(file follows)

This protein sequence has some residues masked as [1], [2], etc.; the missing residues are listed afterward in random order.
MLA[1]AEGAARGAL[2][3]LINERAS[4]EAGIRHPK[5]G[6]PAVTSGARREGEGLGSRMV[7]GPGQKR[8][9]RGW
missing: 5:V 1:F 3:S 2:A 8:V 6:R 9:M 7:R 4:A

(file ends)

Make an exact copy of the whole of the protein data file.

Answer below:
This protein sequence has some residues masked as [1], [2], etc.; the missing residues are listed afterward in random order.
MLA[1]AEGAARGAL[2][3]LINERAS[4]EAGIRHPK[5]G[6]PAVTSGARREGEGLGSRMV[7]GPGQKR[8][9]RGW
missing: 5:V 1:F 3:S 2:A 8:V 6:R 9:M 7:R 4:A